from obtaining a re-shipping rate, such
as ts held by those Snlllcrs who have their
elevators at terminal points.
I SIX JURORS SELECTED
TO TRY LAWYER GIBSON
GOSHEN. N. V., Nov. 18. Burton W.
Gibson, the New York Iawver charged
with the murder of Mrs. Hoa Menfchlk
Szabo, over -ruled his counsel. Robert II.
Elder, today and chose five of th; twelve
jurors for hi:, rase. Mr. "Elder ssiid to
night that while he did. not approve of
these five Jurors, ho had deterred io Gib
son, "hecam-c he la. a. lawyer, and .niter
all Is the one. not I. who will be affected
by the verdict."
A jury was selected, six of whom aro
farmers. All arc married.
1SEES ONE OF HIS FARM
WESTMINSTi:n. Mas.. Nor. IS.
Lieutenant General Nelson A. Mile. L".
i5. A. ( retired), miw one of his employes
ilon to phjctv? and another severely In
mrcd bv a dvnarnSte explosion on hi
farm today. Tho dead man wax Fred C.
Daly of Westminster. Will C. Mclvfti
of Lcomlnlstur. tnnttniunJ a fractured
arm. General Mllejs wa not Injured, ul-,
though f ticks and small Mon fell on
Mm. Daly and Melvln were dynamiting
H Woman Pa tally Injurotl.
H DURHAM, N. C Nov. 13. One woman
was fatally Injured n;id a .acoreof . wo
men and men were seriously burned to
night whi ao overturned jump jsot fire
to a butldih? In which the Hollnes
r-hureh. sometimes known as the "HuJy
Jumpers," was holding Its annual con-cntlorf-
Mrs, Jud Pnrw. one of the
'nanv ho Jumped from '. ,e-o-ifl sin:
u inflows, l-i rrU'l to i ' Sm-.r n'
i t dxigate. c-f ii-jriif I ,i t' ,
thctt waj out of tl I -adding.
Thai have frcat medicinal power, nro
raided to their hlgV.eL oniclcncy, fo
inirlfylh.T and enriching' llic blood. ?
Uicy are combined 1)1 Hood's Sarsa
Uo6G tcsthnonlala rrcelvod by aotua
:ount in two yeai. Be sure to talc
Get It ioday in usual liquid form oi'.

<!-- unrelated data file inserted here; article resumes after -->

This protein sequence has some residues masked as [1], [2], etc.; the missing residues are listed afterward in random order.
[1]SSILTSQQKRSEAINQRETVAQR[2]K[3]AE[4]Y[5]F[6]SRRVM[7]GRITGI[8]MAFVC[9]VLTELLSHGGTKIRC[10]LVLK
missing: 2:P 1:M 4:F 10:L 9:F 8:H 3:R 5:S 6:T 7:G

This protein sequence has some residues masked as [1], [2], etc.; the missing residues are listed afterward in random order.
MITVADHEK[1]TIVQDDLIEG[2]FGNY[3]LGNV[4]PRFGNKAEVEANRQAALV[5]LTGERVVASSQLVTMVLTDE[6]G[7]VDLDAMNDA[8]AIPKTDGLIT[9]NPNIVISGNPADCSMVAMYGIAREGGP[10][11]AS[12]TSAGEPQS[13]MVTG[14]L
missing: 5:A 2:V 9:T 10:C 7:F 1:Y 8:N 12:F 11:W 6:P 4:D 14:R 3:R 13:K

iocolaled tublcta called SarsatabS
in mm io
HER FIKTI HUSBHB
Mrs. Dunham - Sellman - Os-trpm-Sellman
. nagc Tangle.
Spgcial, to The -Tribune.
SAN 'DIEGO. Calif.. Nov. IS. With'
two men each vylxlmontly claiming her
atf hlfi wife, Mrs. Dunham-Sulhnan-Os-trom-Sollinun
today was the center- of
a most puzzling marriage tangle.
The cause of this, complicated state of
affairs is duo lo two accidents. Charles
V. Sellman was Injured In a railroad ac
cident nipr.o .ihan.tcn .years .ago- .Almost,
at tho same dato noar Salt Lake City
Mrs. Sellman, who was traveling on a
visit lo some relatives, was In a railroad
While the husband was .lying near
death In a southern hospital with his
memory a blunk, because of his injuries,
Mrs.' Sollmaii was In a Salt Lake, City
hospital. Report reached her that her
husband was dead.
The husband for months couldn't even
tell his name, then his memory suddenly
returned. lie had received Slf,000 from
the railroad company as damages and
with this amount "ho sturtcd to scarchi
lor Ids wife.
More than three years he trailed until
ho had visited nearly every state. With
his funds getting low. he came to San
Diego .and began work at his trudc as a
Meantime, the wife, fulling in a search
of her son to get any 'word from her
husband, decided that the repoi't that ho
had been killed was correct. She met
Karl Ostrom, and a courtsbip soon be
uan. which resulted In marriage.
Later Ihey moved to San Diego and
began housekeeping. This morning the
wife was hanging some window eur
lalns which seemed particularly stub
born. Working on a new house nearby
was a carpenter who saw the difficulty
she was having. He came lo the Os
trom home to offer his services.
When she Haw him. she" fainted. She
had looked' Into the face of her "dead"
husband. As soon as she wns revived
"ihere were hurried explanations, and
Sdlman tore off his earpentcr's apron
and look his wife to a hotel; Later they
went to the Sellman home.
Meantime Oslrom. who was highly agi
tated over Ids wife's disappearance,
especially after a neighbor told of seeing
her escorted away by a man, appealed
to the police.
Sellman and his wife were, called lo
headquarters, and the storv was told.
Mrs. Sellman says that she will live
with her first husband and will have
nothing more to do with Oslrom.
Special Cable to Tho Tribune.
HAMILTON. Bermuda. Nov. IS. President-elect
Woodrow Wilson had his
first .glimpse of tho Bermuda Islands In
the glory of autumn when he arrived to
day on the Bermudlan. Tho partv was
enthusiastically welcomed bv the. crowds
that lined the wharves and took part In
the seml-publlc reception given the gov
ernor. Mr. "Wilson was received oji landing
by the officials of the city, the mayor
welcoming him In a brief speech. In "re
sponse the president-elect said:
"As soon as I knew I had been sen
tenced to four years' hard labor 1
thought of a. rest In Bermuda. The friend
ship extending between tho United States